6. Solution – Don’t use credit cards. Why even give the crooks a chance of having any of your hard-earned money. I have lived quite well for 2 years now with no credit cards – none! I have a debit card if I need to use it but generally pay CASH. I am sure we are spending less now because we are investing more than we ever have been able to in the past and our savings account looks better than it ever has.

  7. I shop at Walmart to save money so that I can pay off the credit card every month. I’m wondering how long before they take away the Point Program. Credit card companies are starting to make pay day lenders look respectable. Crazy!

  8. All automated machine learning is trying to do is minimize prediction error, assuming it costs us $X for each customer we screw over and saves us $Y for every one with poor repayment prospects. The learning will try to maximize Y-X, by tweaking the information you give it.

    They made a mistake with this guy, but on average their actions save money (if they’re doing the math right which I seriously doubt, see below) on average, which is what their racket is all about.

    I’d also argue that this particular example is egregious (mathematically and morally), as the amount of information in one WalMart purchase is so small compared to FICO score, repayment history, and the like. Reducing a score by that huge amount so abruptly is a drastic correction based on little, an outlier.

    Of course you probably know all this given you used to work for such a company:-)

  9. So if I start spending lots of money at luxury stores, will my credit limit go up? How does that make sense during this recession?

  10. Have to agree with Alex on the amount of information compared to the decision. The fact that a person shops at such a predominant store as Wal*Mart, and that other people that shop there may have poor repayment histories, isn’t enough to determine that he is a risk. It’s an affirmation bias. They need to validate it further with either more information on the purchase (types of products might indicate a higher economic standing) or look at other historical factors for the person.

    AmEx is foolish. If this is their risk mitigation approach, they’ll lose far more opportunity than they reduce risk.

  11. Amex did this to us too, for a different reason. Our credit limit was lowered and we were told it was due to us having a Mortgage through Countrywide. Even though we have payed our mortgage on time every month and have not defaulted on Amex either, they considered us high risk since a large portion of Countrywide customers have defaulted. I was so angry I paid off Amex and don’t use that card anymore.

  12. @DDFD – How does this warrant any type of legal action against AMEX? It’s their lines of credit. They should have the right to lend it (or take it away) from whomever they want. I agree that this isn’t a good idea from a business standpoint. They’re not only alienating customers, but retailers also.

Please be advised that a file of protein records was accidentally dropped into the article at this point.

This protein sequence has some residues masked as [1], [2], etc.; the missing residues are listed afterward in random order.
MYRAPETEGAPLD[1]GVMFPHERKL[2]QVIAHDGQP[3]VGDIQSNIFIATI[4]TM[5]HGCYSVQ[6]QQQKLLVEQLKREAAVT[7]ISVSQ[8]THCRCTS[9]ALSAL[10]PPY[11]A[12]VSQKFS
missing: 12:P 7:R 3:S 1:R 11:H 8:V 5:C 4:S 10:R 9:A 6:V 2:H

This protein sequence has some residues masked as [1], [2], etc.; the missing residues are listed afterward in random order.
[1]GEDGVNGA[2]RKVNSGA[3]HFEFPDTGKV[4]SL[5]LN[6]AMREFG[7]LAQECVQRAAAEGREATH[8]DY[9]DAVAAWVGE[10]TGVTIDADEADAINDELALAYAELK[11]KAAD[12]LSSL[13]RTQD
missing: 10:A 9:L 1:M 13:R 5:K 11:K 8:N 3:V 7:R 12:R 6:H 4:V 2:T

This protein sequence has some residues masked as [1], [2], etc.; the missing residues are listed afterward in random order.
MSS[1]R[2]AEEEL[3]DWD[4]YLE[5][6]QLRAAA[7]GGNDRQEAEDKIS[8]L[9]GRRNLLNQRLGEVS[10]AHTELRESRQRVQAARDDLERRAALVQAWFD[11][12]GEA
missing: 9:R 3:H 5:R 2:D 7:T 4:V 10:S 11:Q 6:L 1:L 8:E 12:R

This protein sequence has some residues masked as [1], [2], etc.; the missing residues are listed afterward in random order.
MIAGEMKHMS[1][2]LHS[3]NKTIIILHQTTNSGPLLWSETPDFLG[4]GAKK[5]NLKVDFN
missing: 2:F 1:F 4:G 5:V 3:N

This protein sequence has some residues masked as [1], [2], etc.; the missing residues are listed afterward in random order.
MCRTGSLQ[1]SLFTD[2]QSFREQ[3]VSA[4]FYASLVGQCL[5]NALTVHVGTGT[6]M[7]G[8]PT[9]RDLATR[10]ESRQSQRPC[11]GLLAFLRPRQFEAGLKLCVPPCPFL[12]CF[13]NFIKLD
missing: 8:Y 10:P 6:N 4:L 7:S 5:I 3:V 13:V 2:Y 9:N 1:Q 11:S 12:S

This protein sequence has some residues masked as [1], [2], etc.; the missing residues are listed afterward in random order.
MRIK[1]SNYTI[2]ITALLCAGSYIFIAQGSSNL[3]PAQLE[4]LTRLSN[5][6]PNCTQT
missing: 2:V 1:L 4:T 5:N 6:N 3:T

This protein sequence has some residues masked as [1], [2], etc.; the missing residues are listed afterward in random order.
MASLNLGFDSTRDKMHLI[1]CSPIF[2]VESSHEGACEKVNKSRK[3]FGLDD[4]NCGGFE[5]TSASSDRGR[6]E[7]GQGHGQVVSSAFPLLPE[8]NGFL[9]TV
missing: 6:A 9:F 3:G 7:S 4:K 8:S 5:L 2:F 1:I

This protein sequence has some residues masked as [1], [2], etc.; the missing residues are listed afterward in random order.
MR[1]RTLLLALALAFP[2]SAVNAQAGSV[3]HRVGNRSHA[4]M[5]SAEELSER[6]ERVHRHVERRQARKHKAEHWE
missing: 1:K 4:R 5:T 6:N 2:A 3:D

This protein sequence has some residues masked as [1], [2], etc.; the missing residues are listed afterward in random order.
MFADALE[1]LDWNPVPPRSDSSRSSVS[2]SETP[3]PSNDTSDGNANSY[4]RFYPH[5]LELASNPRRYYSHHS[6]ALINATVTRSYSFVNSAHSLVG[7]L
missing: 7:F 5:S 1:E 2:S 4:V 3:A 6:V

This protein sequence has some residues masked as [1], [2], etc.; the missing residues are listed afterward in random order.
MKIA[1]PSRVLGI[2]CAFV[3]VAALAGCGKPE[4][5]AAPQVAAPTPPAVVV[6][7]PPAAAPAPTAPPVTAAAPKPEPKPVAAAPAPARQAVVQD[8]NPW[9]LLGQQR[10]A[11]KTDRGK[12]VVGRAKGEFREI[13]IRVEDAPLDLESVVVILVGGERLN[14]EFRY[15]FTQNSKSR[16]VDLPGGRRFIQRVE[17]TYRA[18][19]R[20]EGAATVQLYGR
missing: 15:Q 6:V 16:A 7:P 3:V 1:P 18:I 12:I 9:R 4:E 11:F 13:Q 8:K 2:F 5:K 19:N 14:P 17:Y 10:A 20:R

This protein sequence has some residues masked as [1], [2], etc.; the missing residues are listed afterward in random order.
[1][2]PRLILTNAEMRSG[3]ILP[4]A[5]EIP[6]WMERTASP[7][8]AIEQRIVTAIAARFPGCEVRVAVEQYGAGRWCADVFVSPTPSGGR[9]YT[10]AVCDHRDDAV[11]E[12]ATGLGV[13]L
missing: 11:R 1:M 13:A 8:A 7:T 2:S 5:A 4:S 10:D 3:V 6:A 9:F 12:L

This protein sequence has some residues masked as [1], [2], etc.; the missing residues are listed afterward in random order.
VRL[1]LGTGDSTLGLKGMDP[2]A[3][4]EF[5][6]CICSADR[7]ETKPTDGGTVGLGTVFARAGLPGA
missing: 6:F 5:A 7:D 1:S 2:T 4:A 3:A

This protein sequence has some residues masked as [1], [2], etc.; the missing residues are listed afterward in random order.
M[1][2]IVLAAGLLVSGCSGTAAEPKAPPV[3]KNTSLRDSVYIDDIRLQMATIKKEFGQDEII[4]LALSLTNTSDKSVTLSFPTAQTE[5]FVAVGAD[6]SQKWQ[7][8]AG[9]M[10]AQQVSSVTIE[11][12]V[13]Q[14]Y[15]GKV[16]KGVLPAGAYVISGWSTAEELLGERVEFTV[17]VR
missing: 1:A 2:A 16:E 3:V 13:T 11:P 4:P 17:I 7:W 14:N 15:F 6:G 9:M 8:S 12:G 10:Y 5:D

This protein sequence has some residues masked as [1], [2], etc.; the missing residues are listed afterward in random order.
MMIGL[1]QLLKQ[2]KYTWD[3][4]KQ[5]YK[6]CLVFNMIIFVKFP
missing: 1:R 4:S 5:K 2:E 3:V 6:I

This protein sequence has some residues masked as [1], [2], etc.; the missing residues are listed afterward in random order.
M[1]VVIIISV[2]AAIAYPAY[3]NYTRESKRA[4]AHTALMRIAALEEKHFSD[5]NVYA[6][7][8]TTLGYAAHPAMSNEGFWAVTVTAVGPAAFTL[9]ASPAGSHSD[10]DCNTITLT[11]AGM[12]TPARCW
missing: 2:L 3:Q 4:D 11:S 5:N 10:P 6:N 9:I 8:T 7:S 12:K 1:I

And Cristi P. has the perfect solution – if you don’t like it, don’t use their card. Like @Boomer says, “Free market forces will prevail!”. If enough people rise up against this, then they’ll have to stop. If enough people don’t care, then it will continue.

    Either way, stepping in with lawsuits or legislation here is totally inappropriate and unnecessary.

  13. @DDFD – We agree that credit should be given out based on one thing – you’re ability to pay it back. Creditworthiness is based on many factors – amount spent, frequency of spending, proximity to your credit limit, whether or not your bill is payed on time…But, should “location of spending” also be included in this equation?

    My point is simply that the credit cards should have the right to add this factor into the equation if they want. I don’t think they should, but they should have the right to.

  14. @DDFD – They definitely prey on unsuspecting consumers, that’s for sure! No doubt that many people get behind on cc’s with the “help” of the cc company (higher limits, enticing offers).

    On the other hand, I’m a firm believer that “you reap what you sow”. Everyone knows that cc’s are out to make money. In many ways, if you have cc problems, you have no one to blame but yourself.

    So…while “protection for the little guy” is sometimes necessary, I don’t want that protection standing in the way of a free market.

  15. We had a Barnes and Noble Mastercard from Barclays and encountered a similar problem. They began using fraud detector software that would shut the card down when you went to make a purchase. We got tired of being embarrassed when the companies we shopped would decline our card. When we called Barclays, they said our card was put on hold to protect us because the software thought someone stole our card. After many calls, we gave up and cancelled the card.

    I know CC companies need to protect themselves. We live in a time where people have unrealistic, untamable lust for “stuff.” Everyone wants to live outside their means. Maybe those of us who pay off our CC each month are only encouraging the CC companies to seek out more clients (or victims). I know even though we pay ours off each month, I still feel the desire to spend more than necessary.

    I suppose if your insurance company can check your credit rating to give you car insurance, then the CC company can fault you for shopping at certain places. It certainly does “reek of Bibg Brother.”

    We have USAA for our bank, and they actually call us when there is a charge they think is fraudulent, rather than shutting off the card like Barclays. Our bank especially likes to call us if we go to Radio Shack!